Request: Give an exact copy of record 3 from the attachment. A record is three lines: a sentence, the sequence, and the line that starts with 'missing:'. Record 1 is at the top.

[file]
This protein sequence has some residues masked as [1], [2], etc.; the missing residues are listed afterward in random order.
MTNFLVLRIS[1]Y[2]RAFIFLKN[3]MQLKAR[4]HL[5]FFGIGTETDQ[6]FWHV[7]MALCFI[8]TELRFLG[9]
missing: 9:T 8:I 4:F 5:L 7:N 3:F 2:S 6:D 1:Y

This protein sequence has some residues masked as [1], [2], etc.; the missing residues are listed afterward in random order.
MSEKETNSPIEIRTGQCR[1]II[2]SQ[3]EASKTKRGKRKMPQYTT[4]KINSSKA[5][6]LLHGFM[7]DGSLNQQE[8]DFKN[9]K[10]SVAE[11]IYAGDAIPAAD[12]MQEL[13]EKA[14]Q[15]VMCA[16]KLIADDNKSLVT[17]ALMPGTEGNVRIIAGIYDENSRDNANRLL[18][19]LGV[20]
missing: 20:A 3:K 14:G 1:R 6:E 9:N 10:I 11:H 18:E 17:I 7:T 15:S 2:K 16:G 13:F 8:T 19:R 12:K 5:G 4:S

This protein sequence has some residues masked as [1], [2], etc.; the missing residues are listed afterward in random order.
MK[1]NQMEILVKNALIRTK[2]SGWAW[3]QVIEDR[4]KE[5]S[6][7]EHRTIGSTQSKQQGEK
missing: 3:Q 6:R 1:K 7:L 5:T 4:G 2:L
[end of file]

This protein sequence has some residues masked as [1], [2], etc.; the missing residues are listed afterward in random order.
MK[1]NQMEILVKNALIRTK[2]SGWAW[3]QVIEDR[4]KE[5]S[6][7]EHRTIGSTQSKQQGEK
missing: 3:Q 6:R 1:K 7:L 5:T 4:G 2:L